XForms/Web service

Web services can be called directly from an XForms application using the submission element in the model.

Connecting a web service to an EventEdit

To call a web service you first need to "wire it" up to an event. For example this can be a "submit" button at the end of a form.

The submit element is usually in the presentation (inside the body tag) and is wired to a <submission> element in the model.

<head>
  <xf:model id="my-model">
     <xf:submission id="callWebService">
           <...>
     </xf:submission>
  </xf:model>
</head>
<body>
  <xf:submit submission="callWebService">
     <xf:label>Press Button to Call a Web Service</xf:label>
  </xf:submit>
</body>

Sample ProgramEdit

The program consists of several parts.

In the model:

  1. The SOAP submission instance
  2. The submission
  3. The SOAP response placeholder

SOAP input messageEdit

Here is an example of the input SOAP message

 <!-- What we send to the web service -->
 <xf:instance id="submit-instance" xmlns="http://schemas.xmlsoap.org/soap/envelope/">
   <soap-env:Envelope>
      <soap-env:Body>
          <m:test xmlns:m="http://www.example.com/web-services/my-operation"
            SOAP-ENV:encodingStyle="http://schemas.xmlsoap.org/soap/encoding/">
              <string xsi:type="xsd:string">Hello world!</string>
          </m:test>
       </soap-env:Body>
    </soap-env:Envelope>
 </xf:instance>
 <!-- /env:Envelope/env:Body/m:ecrvTestResponse/result -->

Putting the SOAP Results in an InstanceEdit

When the web service returns you need to put the returning SOAP response in an instance. We create another instance in the model and we also need to give it an identifier. In this case I called it "results-instance".

<xf:instance id="results-instance" xmlns="">
   <env:Envelope/> 
</xf:instance>
<xf:bind id="results-bind" nodeset="instance('results-instance')/env:Envelope"/>

This is just a temporary storage area that the results will be inserted into.

The XForms submission StatementEdit

<xf:submission id="send-to-dor-document-web-service"
   action="http://www.example.com/web-service/my-web-service" 
   method="post" 
   mediatype="text/xml"
   ref="instance('submit-instance')"
   replace="instance" 
   instance="results-instance">
   <xf:toggle case="case-busy" ev:event="xforms-submit" />
   <xf:toggle case="case-submit-error" ev:event="xforms-submit-error" />
   <xf:toggle case="case-done" ev:event="xforms-submit-done" />         
</xf:submission>

There are few things to note. The action attribute is the URL of the connection point of the web service. The operation you call is not included in the URL.

The method (get, put or post) in this case is a post.

MediatypeEdit

XForms is a rich application development standard. So by default the HTTP transactions used by XForms use a mediatype for XML application that includes binary files and binary attachments. So by default, XForms sends an HTTP command with the following in it:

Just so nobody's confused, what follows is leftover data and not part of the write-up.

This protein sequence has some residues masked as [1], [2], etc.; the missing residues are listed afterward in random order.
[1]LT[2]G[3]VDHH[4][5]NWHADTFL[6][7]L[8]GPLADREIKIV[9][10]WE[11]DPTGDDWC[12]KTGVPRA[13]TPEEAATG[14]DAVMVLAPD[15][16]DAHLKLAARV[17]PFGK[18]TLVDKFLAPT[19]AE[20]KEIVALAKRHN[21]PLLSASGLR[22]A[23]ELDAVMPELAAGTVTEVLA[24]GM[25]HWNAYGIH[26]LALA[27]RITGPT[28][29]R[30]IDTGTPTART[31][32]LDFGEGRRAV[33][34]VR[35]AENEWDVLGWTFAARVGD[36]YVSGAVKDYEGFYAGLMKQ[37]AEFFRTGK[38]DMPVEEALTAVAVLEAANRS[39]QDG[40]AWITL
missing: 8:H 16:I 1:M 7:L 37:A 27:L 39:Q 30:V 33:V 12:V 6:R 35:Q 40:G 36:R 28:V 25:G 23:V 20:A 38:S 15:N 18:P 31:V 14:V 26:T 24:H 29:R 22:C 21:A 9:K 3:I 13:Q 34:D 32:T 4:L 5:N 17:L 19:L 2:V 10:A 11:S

mediatype="application/xml"

However most simple web services do not support binary. The mediatype for ASCII text (without binary) is just:

 mediatype="text/xml"

So if you will also be sending binary files you will need to add a mediatype attribute to to your submission:

 <xf:submission mediatype="application/xml"...

Debugging Response DocumentsEdit

You can also replace the entire document with the XML result (the option is repace="all") or you can just have it replace an instance.

The last three <toggle> statements are for displaying results.

A style sheetEdit

This makes the error messages red and the correct responses green.

 <style type="text/css">
     @namespace xf url("http://www.w3.org/2002/xforms");
     body {font-family: Helvetica, sans-serif}
     .code {font-family: Courier New, fixed-width; font-weight:bold;}
     .error-message {font-weight:bold; color: red}
     .ok {font-weight:bold; color: green}
     xf|output {font-weight:bold; font-size: 16pt}
  </style>

The PresentationEdit

Here is the actual body of the XForms document. It has a single button that calls the web service.

 <body>
    <h1>Web Service Demo</h1>
         <p>Note: With some browsers (FireFox) you must add the appropriate
         hosts to your XForms "white list" for this application to run.
         With FireFox see Tools/Options/Content tab.</p>
     <xf:submit submission="call-web-service">
         <xf:label>Call Web Service</xf:label>
     </xf:submit>  
     <hr/>
     <p>Current form status:</p>
     <xf:switch>
        <xf:case id="case-start">Status: Ready to call web service.</xf:case>
        <xf:case id="case-busy">Waiting for response...please stand by...</xf:case>
        <xf:case id="case-submit-error">
           <p class="error-message">Submission error. Did you remember to allow XForms to submit data to other domains?</p>
        </xf:case>
        <xf:case id="case-done">
           <p class="ok">Results returned successfully</p>
           <xf:group model="my-model">
             <xf:output ref="instance('results-instance')/env:Body/m:my-results/result">
               <xf:label>Return value: </xf:label>
             </xf:output>
           </xf:group>
         </xf:case>
      </xf:switch>
   </body>

DiscussionEdit

The presentation conditionally displays the error messages using a switch/case section. The toggle elements are each triggered by the appropriate event.

You can also put a spinning GIF icon in the section to get an animation for a response from the server.


Next Page: Stock Quote | Previous Page: Search flickr

Home: XForms

Last modified on 13 September 2011, at 15:54